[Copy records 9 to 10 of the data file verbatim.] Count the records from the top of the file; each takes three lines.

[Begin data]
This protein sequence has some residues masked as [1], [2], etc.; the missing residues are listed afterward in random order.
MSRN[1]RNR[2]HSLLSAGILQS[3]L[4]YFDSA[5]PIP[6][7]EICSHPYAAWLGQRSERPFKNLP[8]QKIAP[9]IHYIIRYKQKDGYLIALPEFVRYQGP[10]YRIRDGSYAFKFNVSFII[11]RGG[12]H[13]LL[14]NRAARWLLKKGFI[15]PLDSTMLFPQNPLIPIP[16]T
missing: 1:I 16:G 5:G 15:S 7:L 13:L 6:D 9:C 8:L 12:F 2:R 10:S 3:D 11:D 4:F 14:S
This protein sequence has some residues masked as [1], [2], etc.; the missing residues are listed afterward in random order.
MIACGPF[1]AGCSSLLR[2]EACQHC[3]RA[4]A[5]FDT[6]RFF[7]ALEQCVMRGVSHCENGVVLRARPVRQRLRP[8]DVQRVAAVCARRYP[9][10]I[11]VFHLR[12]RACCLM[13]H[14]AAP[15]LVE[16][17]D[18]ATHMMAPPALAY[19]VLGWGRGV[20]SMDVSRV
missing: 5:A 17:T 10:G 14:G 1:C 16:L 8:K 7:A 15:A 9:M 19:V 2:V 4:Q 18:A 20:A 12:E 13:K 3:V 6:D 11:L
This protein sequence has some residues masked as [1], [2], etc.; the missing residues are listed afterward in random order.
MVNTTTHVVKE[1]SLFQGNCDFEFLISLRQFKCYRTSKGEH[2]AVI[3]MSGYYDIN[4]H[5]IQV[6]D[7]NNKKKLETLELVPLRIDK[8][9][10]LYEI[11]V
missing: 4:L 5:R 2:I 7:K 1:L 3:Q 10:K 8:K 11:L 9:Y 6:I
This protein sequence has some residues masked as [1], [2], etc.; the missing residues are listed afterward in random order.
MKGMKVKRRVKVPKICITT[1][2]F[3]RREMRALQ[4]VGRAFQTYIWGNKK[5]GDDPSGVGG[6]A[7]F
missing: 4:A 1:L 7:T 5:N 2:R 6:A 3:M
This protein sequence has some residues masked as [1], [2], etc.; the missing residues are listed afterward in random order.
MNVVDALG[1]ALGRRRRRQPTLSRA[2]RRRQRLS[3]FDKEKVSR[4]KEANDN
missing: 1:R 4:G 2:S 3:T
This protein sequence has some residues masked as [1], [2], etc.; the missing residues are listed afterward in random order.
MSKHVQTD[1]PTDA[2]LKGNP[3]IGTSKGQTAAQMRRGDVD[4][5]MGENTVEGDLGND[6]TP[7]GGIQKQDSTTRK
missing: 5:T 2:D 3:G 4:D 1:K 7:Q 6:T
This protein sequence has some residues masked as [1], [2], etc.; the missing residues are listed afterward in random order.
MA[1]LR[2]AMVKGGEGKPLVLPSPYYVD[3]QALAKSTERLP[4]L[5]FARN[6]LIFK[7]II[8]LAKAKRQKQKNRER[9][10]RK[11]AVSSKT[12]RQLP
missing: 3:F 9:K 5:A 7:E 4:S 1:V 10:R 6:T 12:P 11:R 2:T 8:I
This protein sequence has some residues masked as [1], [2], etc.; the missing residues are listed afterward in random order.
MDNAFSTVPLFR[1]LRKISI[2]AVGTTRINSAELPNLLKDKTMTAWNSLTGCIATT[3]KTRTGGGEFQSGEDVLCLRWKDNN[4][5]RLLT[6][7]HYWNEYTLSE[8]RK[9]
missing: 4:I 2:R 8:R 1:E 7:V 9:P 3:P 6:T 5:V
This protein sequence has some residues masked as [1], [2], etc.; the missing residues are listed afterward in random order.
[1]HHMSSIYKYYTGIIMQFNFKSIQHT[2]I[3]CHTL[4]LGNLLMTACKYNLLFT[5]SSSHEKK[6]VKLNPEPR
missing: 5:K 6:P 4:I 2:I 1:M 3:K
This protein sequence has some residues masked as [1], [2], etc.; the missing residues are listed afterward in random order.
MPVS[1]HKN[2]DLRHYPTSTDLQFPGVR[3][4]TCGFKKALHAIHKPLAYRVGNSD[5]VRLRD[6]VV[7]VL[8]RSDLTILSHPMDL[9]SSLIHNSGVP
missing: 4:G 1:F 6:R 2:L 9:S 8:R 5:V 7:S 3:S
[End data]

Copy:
This protein sequence has some residues masked as [1], [2], etc.; the missing residues are listed afterward in random order.
[1]HHMSSIYKYYTGIIMQFNFKSIQHT[2]I[3]CHTL[4]LGNLLMTACKYNLLFT[5]SSSHEKK[6]VKLNPEPR
missing: 5:K 6:P 4:I 2:I 1:M 3:K
This protein sequence has some residues masked as [1], [2], etc.; the missing residues are listed afterward in random order.
MPVS[1]HKN[2]DLRHYPTSTDLQFPGVR[3][4]TCGFKKALHAIHKPLAYRVGNSD[5]VRLRD[6]VV[7]VL[8]RSDLTILSHPMDL[9]SSLIHNSGVP
missing: 4:G 1:F 6:R 2:L 9:S 8:R 5:V 7:S 3:S